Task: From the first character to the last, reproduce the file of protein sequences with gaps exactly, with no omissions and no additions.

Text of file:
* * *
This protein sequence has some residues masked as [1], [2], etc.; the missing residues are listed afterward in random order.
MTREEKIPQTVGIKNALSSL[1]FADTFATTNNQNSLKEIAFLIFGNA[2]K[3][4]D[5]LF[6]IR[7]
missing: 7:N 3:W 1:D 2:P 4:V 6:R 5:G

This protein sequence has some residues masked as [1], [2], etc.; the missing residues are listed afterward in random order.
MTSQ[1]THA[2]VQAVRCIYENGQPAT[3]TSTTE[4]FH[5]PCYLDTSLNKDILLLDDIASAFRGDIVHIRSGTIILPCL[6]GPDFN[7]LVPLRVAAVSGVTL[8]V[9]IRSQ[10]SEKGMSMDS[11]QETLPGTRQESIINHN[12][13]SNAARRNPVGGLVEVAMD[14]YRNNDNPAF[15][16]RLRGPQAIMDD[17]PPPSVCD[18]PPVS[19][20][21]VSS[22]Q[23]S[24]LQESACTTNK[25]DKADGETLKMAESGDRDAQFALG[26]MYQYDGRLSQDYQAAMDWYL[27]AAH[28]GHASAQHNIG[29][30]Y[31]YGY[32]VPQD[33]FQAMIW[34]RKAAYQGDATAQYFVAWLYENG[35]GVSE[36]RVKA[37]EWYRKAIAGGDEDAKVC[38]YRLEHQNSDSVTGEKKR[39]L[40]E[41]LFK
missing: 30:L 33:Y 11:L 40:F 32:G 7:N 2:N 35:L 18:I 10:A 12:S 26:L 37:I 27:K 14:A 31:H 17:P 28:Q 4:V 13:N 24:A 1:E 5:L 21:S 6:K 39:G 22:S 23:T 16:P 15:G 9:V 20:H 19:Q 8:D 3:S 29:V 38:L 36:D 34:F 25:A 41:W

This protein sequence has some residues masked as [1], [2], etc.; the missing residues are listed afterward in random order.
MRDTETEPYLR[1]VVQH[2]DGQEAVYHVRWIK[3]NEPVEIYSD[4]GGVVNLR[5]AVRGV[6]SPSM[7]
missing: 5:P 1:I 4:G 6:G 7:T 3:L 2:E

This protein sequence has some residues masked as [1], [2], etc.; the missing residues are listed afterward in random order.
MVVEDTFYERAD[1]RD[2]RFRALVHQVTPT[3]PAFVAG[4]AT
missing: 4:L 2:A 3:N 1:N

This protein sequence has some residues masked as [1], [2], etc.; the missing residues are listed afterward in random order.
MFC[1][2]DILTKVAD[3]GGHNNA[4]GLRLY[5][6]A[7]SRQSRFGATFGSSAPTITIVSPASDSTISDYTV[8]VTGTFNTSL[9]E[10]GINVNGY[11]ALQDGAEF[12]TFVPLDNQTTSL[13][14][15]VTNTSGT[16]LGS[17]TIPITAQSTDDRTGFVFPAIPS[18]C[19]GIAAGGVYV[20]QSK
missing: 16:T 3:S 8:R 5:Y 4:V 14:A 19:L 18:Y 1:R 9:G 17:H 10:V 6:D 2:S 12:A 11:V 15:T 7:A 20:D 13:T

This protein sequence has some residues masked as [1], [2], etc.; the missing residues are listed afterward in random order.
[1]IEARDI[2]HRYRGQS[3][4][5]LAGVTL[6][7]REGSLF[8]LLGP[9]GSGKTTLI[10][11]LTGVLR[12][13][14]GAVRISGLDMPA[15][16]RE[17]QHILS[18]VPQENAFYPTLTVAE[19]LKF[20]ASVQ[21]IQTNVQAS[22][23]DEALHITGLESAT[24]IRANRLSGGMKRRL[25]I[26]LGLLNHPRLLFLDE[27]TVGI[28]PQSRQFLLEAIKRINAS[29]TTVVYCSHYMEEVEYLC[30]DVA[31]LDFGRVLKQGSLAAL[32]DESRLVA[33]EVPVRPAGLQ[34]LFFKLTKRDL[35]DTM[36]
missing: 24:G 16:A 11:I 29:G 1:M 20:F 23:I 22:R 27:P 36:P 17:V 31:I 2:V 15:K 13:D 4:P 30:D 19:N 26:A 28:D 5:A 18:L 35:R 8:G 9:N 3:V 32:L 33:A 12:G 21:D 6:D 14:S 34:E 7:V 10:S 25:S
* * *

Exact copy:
This protein sequence has some residues masked as [1], [2], etc.; the missing residues are listed afterward in random order.
MTREEKIPQTVGIKNALSSL[1]FADTFATTNNQNSLKEIAFLIFGNA[2]K[3][4]D[5]LF[6]IR[7]
missing: 7:N 3:W 1:D 2:P 4:V 6:R 5:G

This protein sequence has some residues masked as [1], [2], etc.; the missing residues are listed afterward in random order.
MTSQ[1]THA[2]VQAVRCIYENGQPAT[3]TSTTE[4]FH[5]PCYLDTSLNKDILLLDDIASAFRGDIVHIRSGTIILPCL[6]GPDFN[7]LVPLRVAAVSGVTL[8]V[9]IRSQ[10]SEKGMSMDS[11]QETLPGTRQESIINHN[12][13]SNAARRNPVGGLVEVAMD[14]YRNNDNPAF[15][16]RLRGPQAIMDD[17]PPPSVCD[18]PPVS[19][20][21]VSS[22]Q[23]S[24]LQESACTTNK[25]DKADGETLKMAESGDRDAQFALG[26]MYQYDGRLSQDYQAAMDWYL[27]AAH[28]GHASAQHNIG[29][30]Y[31]YGY[32]VPQD[33]FQAMIW[34]RKAAYQGDATAQYFVAWLYENG[35]GVSE[36]RVKA[37]EWYRKAIAGGDEDAKVC[38]YRLEHQNSDSVTGEKKR[39]L[40]E[41]LFK
missing: 30:L 33:Y 11:L 40:F 32:G 7:N 2:N 35:L 18:I 10:A 12:S 26:L 37:I 27:K 14:A 31:H 17:P 28:Q 4:V 13:N 24:A 1:E 5:L 21:S 6:K 39:G 22:S 23:T 16:P 15:G 9:V 20:H 19:Q 8:D 3:S 29:V 38:L 36:D 34:F 25:A 41:W

This protein sequence has some residues masked as [1], [2], etc.; the missing residues are listed afterward in random order.
MRDTETEPYLR[1]VVQH[2]DGQEAVYHVRWIK[3]NEPVEIYSD[4]GGVVNLR[5]AVRGV[6]SPSM[7]
missing: 5:P 1:I 4:G 6:G 7:T 3:L 2:E

This protein sequence has some residues masked as [1], [2], etc.; the missing residues are listed afterward in random order.
MVVEDTFYERAD[1]RD[2]RFRALVHQVTPT[3]PAFVAG[4]AT
missing: 4:L 2:A 3:N 1:N

This protein sequence has some residues masked as [1], [2], etc.; the missing residues are listed afterward in random order.
MFC[1][2]DILTKVAD[3]GGHNNA[4]GLRLY[5][6]A[7]SRQSRFGATFGSSAPTITIVSPASDSTISDYTV[8]VTGTFNTSL[9]E[10]GINVNGY[11]ALQDGAEF[12]TFVPLDNQTTSL[13][14][15]VTNTSGT[16]LGS[17]TIPITAQSTDDRTGFVFPAIPS[18]C[19]GIAAGGVYV[20]QSK
missing: 16:T 3:S 8:R 5:Y 4:V 14:A 19:L 18:Y 1:R 9:G 17:H 10:V 6:D 2:S 12:A 11:V 15:T 7:A 20:D 13:T

This protein sequence has some residues masked as [1], [2], etc.; the missing residues are listed afterward in random order.
[1]IEARDI[2]HRYRGQS[3][4][5]LAGVTL[6][7]REGSLF[8]LLGP[9]GSGKTTLI[10][11]LTGVLR[12][13][14]GAVRISGLDMPA[15][16]RE[17]QHILS[18]VPQENAFYPTLTVAE[19]LKF[20]ASVQ[21]IQTNVQAS[22][23]DEALHITGLESAT[24]IRANRLSGGMKRRL[25]I[26]LGLLNHPRLLFLDE[27]TVGI[28]PQSRQFLLEAIKRINAS[29]TTVVYCSHYMEEVEYLC[30]DVA[31]LDFGRVLKQGSLAAL[32]DESRLVA[33]EVPVRPAGLQ[34]LFFKLTKRDL[35]DTM[36]
missing: 24:G 16:A 11:I 29:G 1:M 20:F 23:I 22:R 27:P 36:P 17:V 31:I 2:V 15:K 13:D 4:P 30:D 19:N 26:A 28:D 5:A 18:L 35:R 8:G 9:N 3:V 32:L 33:A 12:G 21:D 6:D 14:S 34:E 7:V 10:S 25:S